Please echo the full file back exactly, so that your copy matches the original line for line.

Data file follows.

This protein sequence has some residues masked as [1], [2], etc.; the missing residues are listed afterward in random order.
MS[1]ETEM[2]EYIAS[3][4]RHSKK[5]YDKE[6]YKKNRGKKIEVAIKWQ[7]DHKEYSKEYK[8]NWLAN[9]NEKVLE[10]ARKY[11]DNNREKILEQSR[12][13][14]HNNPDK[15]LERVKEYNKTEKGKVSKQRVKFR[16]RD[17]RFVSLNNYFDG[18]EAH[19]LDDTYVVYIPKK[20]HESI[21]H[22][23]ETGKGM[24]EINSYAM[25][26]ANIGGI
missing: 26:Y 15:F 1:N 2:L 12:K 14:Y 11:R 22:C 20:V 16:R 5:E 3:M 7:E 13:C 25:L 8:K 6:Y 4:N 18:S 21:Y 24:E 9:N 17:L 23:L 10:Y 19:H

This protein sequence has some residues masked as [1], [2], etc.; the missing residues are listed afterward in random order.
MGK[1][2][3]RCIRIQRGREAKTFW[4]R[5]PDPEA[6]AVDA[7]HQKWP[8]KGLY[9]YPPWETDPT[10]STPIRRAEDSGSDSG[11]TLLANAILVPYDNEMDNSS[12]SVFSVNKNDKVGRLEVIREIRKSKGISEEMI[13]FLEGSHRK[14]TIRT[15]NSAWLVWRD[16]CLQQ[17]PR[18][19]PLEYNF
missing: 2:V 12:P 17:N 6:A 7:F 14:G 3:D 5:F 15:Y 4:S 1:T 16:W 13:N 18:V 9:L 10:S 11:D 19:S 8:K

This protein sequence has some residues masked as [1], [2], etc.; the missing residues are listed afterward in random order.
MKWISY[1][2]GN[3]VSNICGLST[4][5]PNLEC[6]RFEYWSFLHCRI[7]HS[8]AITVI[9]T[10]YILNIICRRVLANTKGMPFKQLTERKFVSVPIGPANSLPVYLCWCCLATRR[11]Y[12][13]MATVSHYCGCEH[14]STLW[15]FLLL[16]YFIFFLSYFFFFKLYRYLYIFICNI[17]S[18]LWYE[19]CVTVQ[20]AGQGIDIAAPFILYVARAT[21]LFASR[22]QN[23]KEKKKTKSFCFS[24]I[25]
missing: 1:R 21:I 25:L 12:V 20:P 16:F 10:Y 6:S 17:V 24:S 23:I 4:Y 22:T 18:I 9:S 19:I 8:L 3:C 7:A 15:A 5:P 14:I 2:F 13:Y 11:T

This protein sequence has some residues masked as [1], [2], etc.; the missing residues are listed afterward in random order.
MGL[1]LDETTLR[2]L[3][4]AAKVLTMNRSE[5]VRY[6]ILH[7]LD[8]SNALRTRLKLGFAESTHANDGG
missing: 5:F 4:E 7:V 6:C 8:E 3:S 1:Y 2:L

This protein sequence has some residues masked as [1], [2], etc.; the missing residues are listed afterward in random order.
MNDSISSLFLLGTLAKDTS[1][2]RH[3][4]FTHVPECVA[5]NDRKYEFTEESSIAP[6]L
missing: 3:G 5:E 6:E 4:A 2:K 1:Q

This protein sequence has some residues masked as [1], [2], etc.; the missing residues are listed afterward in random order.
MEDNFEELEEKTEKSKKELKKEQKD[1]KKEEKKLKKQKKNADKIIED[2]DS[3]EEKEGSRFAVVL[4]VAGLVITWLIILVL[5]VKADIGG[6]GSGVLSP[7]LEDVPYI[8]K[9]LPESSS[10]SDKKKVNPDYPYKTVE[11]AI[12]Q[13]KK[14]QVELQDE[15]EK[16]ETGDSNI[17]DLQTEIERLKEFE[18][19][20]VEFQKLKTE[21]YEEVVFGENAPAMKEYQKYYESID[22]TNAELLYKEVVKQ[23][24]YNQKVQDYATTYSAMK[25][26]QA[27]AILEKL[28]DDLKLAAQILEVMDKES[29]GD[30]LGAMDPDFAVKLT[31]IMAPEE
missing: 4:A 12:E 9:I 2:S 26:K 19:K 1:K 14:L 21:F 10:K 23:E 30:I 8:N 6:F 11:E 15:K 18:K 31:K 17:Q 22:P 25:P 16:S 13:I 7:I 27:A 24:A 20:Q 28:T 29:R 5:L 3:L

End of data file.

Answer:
This protein sequence has some residues masked as [1], [2], etc.; the missing residues are listed afterward in random order.
MS[1]ETEM[2]EYIAS[3][4]RHSKK[5]YDKE[6]YKKNRGKKIEVAIKWQ[7]DHKEYSKEYK[8]NWLAN[9]NEKVLE[10]ARKY[11]DNNREKILEQSR[12][13][14]HNNPDK[15]LERVKEYNKTEKGKVSKQRVKFR[16]RD[17]RFVSLNNYFDG[18]EAH[19]LDDTYVVYIPKK[20]HESI[21]H[22][23]ETGKGM[24]EINSYAM[25][26]ANIGGI
missing: 26:Y 15:F 1:N 2:L 12:K 14:Y 11:R 22:C 20:V 16:R 5:E 3:M 7:E 13:C 25:L 8:K 6:Y 4:N 18:S 21:Y 24:E 9:N 17:L 23:L 10:Y 19:H

This protein sequence has some residues masked as [1], [2], etc.; the missing residues are listed afterward in random order.
MGK[1][2][3]RCIRIQRGREAKTFW[4]R[5]PDPEA[6]AVDA[7]HQKWP[8]KGLY[9]YPPWETDPT[10]STPIRRAEDSGSDSG[11]TLLANAILVPYDNEMDNSS[12]SVFSVNKNDKVGRLEVIREIRKSKGISEEMI[13]FLEGSHRK[14]TIRT[15]NSAWLVWRD[16]CLQQ[17]PR[18][19]PLEYNF
missing: 2:V 12:P 17:N 6:A 7:F 14:G 3:D 5:F 15:Y 4:S 1:T 16:W 13:N 18:V 9:L 10:S 11:D 19:S 8:K

This protein sequence has some residues masked as [1], [2], etc.; the missing residues are listed afterward in random order.
MKWISY[1][2]GN[3]VSNICGLST[4][5]PNLEC[6]RFEYWSFLHCRI[7]HS[8]AITVI[9]T[10]YILNIICRRVLANTKGMPFKQLTERKFVSVPIGPANSLPVYLCWCCLATRR[11]Y[12][13]MATVSHYCGCEH[14]STLW[15]FLLL[16]YFIFFLSYFFFFKLYRYLYIFICNI[17]S[18]LWYE[19]CVTVQ[20]AGQGIDIAAPFILYVARAT[21]LFASR[22]QN[23]KEKKKTKSFCFS[24]I[25]
missing: 1:R 21:I 25:L 12:V 20:P 16:F 10:Y 6:S 17:V 24:S 23:I 4:Y 22:T 18:I 9:S 19:I 8:L 3:C 7:A 15:A 5:P 14:I 2:F 13:Y 11:T

This protein sequence has some residues masked as [1], [2], etc.; the missing residues are listed afterward in random order.
MGL[1]LDETTLR[2]L[3][4]AAKVLTMNRSE[5]VRY[6]ILH[7]LD[8]SNALRTRLKLGFAESTHANDGG
missing: 5:F 4:E 7:V 6:C 8:E 3:S 1:Y 2:L

This protein sequence has some residues masked as [1], [2], etc.; the missing residues are listed afterward in random order.
MNDSISSLFLLGTLAKDTS[1][2]RH[3][4]FTHVPECVA[5]NDRKYEFTEESSIAP[6]L
missing: 3:G 5:E 6:E 4:A 2:K 1:Q

This protein sequence has some residues masked as [1], [2], etc.; the missing residues are listed afterward in random order.
MEDNFEELEEKTEKSKKELKKEQKD[1]KKEEKKLKKQKKNADKIIED[2]DS[3]EEKEGSRFAVVL[4]VAGLVITWLIILVL[5]VKADIGG[6]GSGVLSP[7]LEDVPYI[8]K[9]LPESSS[10]SDKKKVNPDYPYKTVE[11]AI[12]Q[13]KK[14]QVELQDE[15]EK[16]ETGDSNI[17]DLQTEIERLKEFE[18][19][20]VEFQKLKTE[21]YEEVVFGENAPAMKEYQKYYESID[22]TNAELLYKEVVKQ[23][24]YNQKVQDYATTYSAMK[25][26]QA[27]AILEKL[28]DDLKLAAQILEVMDKES[29]GD[30]LGAMDPDFAVKLT[31]IMAPEE
missing: 4:A 12:E 9:I 2:S 26:K 19:K 1:K 14:L 21:F 10:K 23:E 30:I 8:N 6:F 11:E 15:K 18:K 31:K 17:Q 22:P 25:P 16:S 13:I 7:I 27:A 24:A 20:Q 28:T 29:R 5:L 3:L